By Maya Jewell Zeller

Featured Image: A French Market Scene, possibly Boulogne by David Cox

At seventeen I worked after school
and most weekends for a local grocery,
and when it was slow I would straighten
the shelves—we called it facing—
which helped me memorize where everything was,
right down to the canned loganberry topping
Eleanor loved for her cheesecakes
or the clam juice or the coriander
or the yellow food coloring I knew could give people
impotence, and really what would be so bad
about that, I was familiar with most of the customers
who came in and frankly it wouldn’t hurt them
to have fewer babies, the way they laughed
at the Mexicans who brought vans on Saturdays
to fill three grocery carts with tortillas, bagged
chilies and metal-clipped tubes of ground beef,
the way they would ask me what I was doing
when I got off, did I want to come out
to their campground where they were fishing
and no, I didn’t, but I’d smile, ring up
their hot dog buns and Coors Lights,
while they grinned at what little skin I had showing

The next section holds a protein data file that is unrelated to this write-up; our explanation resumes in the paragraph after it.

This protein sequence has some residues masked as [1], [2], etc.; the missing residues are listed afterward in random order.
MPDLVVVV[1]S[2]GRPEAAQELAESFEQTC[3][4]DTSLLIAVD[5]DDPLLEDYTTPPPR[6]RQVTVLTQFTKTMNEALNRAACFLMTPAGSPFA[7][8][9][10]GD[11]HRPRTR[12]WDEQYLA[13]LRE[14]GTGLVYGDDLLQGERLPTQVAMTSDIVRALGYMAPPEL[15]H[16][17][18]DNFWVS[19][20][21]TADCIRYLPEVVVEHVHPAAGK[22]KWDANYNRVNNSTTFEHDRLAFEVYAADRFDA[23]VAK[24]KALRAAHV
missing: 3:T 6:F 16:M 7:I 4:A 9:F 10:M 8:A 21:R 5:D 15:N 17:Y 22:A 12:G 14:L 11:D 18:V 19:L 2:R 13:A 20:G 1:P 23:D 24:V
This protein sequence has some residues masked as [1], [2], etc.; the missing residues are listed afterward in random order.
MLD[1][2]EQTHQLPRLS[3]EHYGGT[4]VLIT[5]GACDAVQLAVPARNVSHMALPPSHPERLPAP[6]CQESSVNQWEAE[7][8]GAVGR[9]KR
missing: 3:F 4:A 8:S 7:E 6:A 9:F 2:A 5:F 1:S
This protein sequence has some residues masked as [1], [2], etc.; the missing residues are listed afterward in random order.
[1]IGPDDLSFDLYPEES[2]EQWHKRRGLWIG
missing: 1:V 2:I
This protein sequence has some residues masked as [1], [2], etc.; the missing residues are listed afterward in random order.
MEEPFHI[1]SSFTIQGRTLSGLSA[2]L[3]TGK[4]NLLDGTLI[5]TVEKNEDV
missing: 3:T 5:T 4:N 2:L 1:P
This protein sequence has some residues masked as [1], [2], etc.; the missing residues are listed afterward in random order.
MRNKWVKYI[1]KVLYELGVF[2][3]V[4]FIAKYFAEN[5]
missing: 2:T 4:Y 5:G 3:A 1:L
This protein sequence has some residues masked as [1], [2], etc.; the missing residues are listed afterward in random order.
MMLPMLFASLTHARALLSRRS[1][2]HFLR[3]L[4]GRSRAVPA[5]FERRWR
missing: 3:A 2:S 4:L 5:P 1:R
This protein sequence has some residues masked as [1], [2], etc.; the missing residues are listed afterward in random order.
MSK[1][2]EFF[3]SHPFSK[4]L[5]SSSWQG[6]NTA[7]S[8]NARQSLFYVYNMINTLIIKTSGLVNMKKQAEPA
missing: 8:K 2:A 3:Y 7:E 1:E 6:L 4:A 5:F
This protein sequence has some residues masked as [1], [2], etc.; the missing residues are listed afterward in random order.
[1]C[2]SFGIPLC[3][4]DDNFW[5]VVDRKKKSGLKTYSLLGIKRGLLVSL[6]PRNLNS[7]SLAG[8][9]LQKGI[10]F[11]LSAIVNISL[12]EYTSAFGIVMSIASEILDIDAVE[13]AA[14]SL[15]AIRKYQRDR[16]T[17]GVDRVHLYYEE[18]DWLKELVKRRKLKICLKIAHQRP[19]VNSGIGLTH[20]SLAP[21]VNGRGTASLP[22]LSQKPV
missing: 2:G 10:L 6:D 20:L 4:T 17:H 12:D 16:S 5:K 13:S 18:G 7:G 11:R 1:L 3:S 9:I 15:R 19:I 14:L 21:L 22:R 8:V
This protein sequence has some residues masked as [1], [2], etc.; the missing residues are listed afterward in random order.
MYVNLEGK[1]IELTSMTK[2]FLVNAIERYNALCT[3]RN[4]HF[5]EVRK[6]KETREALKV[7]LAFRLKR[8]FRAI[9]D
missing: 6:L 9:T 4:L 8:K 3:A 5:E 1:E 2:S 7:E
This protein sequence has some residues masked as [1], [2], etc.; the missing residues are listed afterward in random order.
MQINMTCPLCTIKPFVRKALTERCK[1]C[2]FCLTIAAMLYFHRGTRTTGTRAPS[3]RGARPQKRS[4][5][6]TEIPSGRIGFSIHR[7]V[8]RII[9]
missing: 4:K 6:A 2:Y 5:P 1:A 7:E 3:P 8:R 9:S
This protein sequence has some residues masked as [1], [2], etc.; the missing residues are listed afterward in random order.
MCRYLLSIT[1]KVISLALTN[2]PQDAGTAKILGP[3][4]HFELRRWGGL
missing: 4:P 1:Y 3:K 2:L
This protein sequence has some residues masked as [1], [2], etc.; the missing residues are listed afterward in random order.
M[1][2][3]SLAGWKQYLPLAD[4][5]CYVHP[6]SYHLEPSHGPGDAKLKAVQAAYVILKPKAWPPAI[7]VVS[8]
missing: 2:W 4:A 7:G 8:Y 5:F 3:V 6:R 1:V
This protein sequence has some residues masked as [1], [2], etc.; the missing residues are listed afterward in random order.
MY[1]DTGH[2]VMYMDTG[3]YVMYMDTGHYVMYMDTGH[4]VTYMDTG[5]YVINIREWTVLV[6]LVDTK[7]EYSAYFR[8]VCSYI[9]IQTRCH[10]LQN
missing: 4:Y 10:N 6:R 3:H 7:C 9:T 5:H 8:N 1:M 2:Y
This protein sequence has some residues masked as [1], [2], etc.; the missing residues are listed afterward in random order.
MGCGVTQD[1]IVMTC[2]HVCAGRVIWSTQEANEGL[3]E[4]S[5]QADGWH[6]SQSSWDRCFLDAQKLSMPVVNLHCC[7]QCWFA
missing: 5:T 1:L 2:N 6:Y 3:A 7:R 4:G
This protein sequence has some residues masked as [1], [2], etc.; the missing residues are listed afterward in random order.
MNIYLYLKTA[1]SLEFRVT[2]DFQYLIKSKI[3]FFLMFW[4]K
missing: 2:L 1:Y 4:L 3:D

beneath a black apron that said Okie’s and a button shirt
and I wished instead of their eyes it was wind
at my collarbone, thistle-sweet air while I ran
the road toward Altoona, birds
following my legs with their call,
those honest phlox faces lilting in the wet ditch.

Maya Jewell Zeller is the author of the interdisciplinary collaboration (with visual artist Carrie DeBacker) Alchemy For Cells & Other Beasts (Entre Rios Books, 2017), the chapbook Yesterday, The Bees (Floating Bridge Press, 2015), and the poetry collection Rust Fish (Lost Horse Press, 2011). Maya is Associate Professor for Central Washington University and Poetry Editor for Scablands Books.

Originally appeared in NOR 4

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